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Havana Biennial 2019: Constructing the Possible Ocula Report Havana Biennial 2019: Constructing the Possible 17 Apr 2019 : Federica Bueti for Ocula

I first visited Havana in November 2016, a few days after Fidel Castro died, and just under a year before Hurricane Irma hit Cuba in September 2017. Since then, much has changed, including the hand-painted signs that punctuate the journey from the airport to the city centre, which today do not celebrate the revolution so much as the 'Unidad y...

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Andrew Stahl and Guo Xiaohui Ocula Conversation Andrew Stahl and Guo Xiaohui

The exhibition Beyond Boundaries at Somerset House in London (12 March–2 April 2019) marked the historic contributions of the Central Academy of Fine Arts, Beijing (CAFA) and the Slade School of Fine Art, University College London, on the occasion of their 100th and 150th anniversaries, respectively. Spread across several rooms of Somerset House's...

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The National 2019: New Australian Art Ocula Report The National 2019: New Australian Art 13 Apr 2019 : Elyse Goldfinch for Ocula

The National 2019: New Australian Art features work by 70 contemporary Australia-based artists split across three venues: the Art Gallery of New South Wales (AGNSW), Carriageworks, and the Museum of Contemporary Art Australia (MCA) (29 March–21 July 2019), as curated by Isobel Parker Philip, curator of photographs at AGNSW; Daniel Mudie Cunningham,...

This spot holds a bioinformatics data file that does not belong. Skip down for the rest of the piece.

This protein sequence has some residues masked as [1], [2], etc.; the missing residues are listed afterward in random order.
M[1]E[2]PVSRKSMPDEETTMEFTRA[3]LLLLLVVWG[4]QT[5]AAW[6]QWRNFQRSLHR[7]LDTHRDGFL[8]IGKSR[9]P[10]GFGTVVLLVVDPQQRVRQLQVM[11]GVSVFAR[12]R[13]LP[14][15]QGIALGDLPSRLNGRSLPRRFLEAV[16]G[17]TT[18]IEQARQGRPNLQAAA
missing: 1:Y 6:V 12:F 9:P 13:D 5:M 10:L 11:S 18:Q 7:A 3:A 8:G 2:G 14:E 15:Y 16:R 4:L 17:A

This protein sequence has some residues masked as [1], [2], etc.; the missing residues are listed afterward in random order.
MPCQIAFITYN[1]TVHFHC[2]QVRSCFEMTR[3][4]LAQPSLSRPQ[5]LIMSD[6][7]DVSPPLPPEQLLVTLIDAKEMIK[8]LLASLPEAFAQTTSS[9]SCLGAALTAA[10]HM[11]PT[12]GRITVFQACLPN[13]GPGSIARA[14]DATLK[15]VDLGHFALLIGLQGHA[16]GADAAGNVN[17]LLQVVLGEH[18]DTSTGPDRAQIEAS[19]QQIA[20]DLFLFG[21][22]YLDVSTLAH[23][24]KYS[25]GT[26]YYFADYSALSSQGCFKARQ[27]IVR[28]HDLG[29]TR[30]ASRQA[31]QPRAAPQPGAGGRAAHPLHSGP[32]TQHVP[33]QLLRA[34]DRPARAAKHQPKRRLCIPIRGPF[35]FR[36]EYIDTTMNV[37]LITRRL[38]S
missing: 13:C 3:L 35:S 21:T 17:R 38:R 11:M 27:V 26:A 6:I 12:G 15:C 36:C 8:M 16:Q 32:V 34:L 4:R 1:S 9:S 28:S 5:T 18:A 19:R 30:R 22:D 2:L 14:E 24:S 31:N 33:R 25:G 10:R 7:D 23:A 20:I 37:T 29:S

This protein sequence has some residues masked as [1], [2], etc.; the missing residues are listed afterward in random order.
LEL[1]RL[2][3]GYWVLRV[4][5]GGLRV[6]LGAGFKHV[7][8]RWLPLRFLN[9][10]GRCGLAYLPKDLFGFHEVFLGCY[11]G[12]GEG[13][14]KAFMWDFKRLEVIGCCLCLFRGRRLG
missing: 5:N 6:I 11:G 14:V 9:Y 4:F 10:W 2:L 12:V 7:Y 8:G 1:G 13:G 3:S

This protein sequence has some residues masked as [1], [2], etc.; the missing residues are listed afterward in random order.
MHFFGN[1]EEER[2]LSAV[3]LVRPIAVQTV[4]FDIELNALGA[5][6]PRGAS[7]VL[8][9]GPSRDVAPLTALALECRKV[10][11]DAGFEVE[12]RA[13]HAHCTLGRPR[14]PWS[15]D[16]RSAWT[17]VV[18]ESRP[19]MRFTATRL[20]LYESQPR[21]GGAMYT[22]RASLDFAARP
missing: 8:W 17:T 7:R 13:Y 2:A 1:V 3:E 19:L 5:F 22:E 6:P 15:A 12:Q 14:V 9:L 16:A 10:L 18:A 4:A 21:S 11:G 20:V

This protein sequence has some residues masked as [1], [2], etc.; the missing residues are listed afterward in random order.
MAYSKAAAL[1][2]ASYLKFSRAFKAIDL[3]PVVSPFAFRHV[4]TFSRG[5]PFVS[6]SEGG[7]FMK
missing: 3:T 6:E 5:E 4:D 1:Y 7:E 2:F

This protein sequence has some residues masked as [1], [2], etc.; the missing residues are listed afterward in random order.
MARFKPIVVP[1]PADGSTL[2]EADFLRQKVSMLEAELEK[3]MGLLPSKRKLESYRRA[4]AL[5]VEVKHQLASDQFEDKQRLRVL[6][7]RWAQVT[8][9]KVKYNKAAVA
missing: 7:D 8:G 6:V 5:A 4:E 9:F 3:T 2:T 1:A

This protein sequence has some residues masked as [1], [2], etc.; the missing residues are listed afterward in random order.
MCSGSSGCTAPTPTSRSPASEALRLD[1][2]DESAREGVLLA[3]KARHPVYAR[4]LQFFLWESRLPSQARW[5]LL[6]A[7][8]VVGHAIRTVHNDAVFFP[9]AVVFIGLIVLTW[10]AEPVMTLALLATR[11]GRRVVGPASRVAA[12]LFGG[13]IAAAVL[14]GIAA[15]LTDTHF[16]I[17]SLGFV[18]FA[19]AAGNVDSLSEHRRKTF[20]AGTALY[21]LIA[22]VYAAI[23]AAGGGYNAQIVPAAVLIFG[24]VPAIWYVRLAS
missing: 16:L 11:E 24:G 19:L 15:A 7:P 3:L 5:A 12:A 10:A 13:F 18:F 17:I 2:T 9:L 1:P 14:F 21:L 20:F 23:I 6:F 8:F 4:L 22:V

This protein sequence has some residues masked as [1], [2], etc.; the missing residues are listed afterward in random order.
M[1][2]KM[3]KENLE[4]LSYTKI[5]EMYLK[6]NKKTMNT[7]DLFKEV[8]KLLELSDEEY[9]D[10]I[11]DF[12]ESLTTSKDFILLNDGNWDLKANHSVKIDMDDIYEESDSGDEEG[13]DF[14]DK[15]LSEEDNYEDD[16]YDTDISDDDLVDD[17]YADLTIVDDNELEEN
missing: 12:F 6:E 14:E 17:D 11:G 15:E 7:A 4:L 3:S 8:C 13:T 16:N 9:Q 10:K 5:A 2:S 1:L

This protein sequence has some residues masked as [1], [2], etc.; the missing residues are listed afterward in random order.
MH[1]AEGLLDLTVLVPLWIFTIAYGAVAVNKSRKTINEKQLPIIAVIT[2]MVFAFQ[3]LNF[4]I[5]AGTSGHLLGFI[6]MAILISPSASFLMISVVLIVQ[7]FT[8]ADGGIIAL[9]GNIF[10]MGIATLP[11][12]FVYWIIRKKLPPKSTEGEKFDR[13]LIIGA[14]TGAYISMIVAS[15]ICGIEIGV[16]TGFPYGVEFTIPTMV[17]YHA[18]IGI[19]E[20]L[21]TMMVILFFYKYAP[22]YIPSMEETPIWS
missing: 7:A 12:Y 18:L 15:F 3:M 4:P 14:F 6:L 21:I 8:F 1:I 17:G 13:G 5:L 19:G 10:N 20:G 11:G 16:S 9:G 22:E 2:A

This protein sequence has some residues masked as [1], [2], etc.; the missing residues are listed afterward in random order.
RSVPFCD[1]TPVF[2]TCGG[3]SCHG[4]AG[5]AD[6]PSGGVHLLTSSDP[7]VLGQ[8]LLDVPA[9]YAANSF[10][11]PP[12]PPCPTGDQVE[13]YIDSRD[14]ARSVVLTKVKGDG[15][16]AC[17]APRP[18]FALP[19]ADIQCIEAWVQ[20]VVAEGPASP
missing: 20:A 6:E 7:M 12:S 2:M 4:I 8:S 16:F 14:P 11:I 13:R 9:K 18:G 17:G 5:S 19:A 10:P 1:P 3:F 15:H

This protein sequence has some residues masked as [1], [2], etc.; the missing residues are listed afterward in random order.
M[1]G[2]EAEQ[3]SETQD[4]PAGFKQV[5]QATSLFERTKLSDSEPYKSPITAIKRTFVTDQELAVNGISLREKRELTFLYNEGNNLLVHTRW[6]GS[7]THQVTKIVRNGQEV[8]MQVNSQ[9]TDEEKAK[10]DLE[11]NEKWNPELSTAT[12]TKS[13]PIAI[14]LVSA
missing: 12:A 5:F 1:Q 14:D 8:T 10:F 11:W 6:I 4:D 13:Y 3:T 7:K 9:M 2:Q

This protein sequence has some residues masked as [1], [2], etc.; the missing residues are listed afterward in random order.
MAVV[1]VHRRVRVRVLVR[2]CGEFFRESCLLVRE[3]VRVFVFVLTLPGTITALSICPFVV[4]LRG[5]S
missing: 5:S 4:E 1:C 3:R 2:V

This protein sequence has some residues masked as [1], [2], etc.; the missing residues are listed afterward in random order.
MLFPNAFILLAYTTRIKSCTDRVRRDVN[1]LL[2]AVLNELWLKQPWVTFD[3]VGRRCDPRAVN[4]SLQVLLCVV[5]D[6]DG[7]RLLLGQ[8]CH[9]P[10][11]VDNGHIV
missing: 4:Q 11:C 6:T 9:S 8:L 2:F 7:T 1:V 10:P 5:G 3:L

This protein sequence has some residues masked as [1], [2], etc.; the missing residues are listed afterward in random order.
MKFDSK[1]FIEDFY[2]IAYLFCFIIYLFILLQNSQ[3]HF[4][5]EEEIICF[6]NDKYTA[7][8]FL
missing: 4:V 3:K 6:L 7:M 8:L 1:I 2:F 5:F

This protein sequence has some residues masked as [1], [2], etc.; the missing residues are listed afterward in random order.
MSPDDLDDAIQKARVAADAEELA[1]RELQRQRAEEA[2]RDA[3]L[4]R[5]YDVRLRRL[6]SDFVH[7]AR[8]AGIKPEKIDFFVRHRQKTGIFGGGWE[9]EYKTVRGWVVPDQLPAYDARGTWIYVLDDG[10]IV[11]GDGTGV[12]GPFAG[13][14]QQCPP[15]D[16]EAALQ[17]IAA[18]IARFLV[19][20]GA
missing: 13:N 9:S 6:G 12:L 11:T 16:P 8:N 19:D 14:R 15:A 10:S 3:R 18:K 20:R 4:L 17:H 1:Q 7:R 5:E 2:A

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Suzanne Lacy

b. 1945, USA

Suzanne Lacy is widely regarded as a pioneer of socially engaged and public art. Working across installation, video and performance, Lacy confronts issues relating to gender identity, sexual violence, labour, poverty, incarceration, racism, aging and youth culture. Often working in collaboration with members of communities and other artists, Lacy's projects merge art with activism, generating dialogue and providing a conduit for change.

In 2016 Lacy was commissioned by Super Slow Way to create Shapes of Water - Sounds of Hope in Pendle, Lancashire. Engaging deeply with the cultural and spiritual history of the area, Lacy worked in collaboration with residents, community organisations such as Building Bridges Pendle, artist collective In-Situ, activists Paul Hartley and Rauf Bashir, musicologist Ron Pen, and anthropologist Massimiliano Mollona. The project took shape as a series of community meetings and workshops that brought together textile workers from England and Pakistan, former employees at the Brierfield Mill that had closed ten years prior. Shapes of Water - Sounds of Hope used shape-note singing and Sufi chanting as a means to reconnect individuals through the collective production of a performance.

For the 21st Biennale of Sydney at Cockatoo Island Lacy presents The Circle and the Square, 2016, a multipart audio-visual installation that represents the culmination of the two-year Shapes of Water - Sounds of Hope project. The Circle and the Square was made over three days in September 2016, when residents came together in the cavernous empty spaces of the Brierfield Mill. The film captures participatory lessons in shape-note singing, an American musical tradition with origins in Lancashire, that brings people together in a square formation to sing spirituals. The film also features Sufi chanting, where people sit in a circle and chant divine words and phrases to form sound vibrations and rhythms that are thought to have the power to heal and elevate the soul. Also presenting interviews with local residents in the abandoned mill, The Circle and the Square explores the intertwined histories of labour and migration and the social and economic repercussions of the demise of the textile industry.

Tai Spruyt and Stephanie Berlangieri | Biennale of Sydney Exhibition Team | 2018
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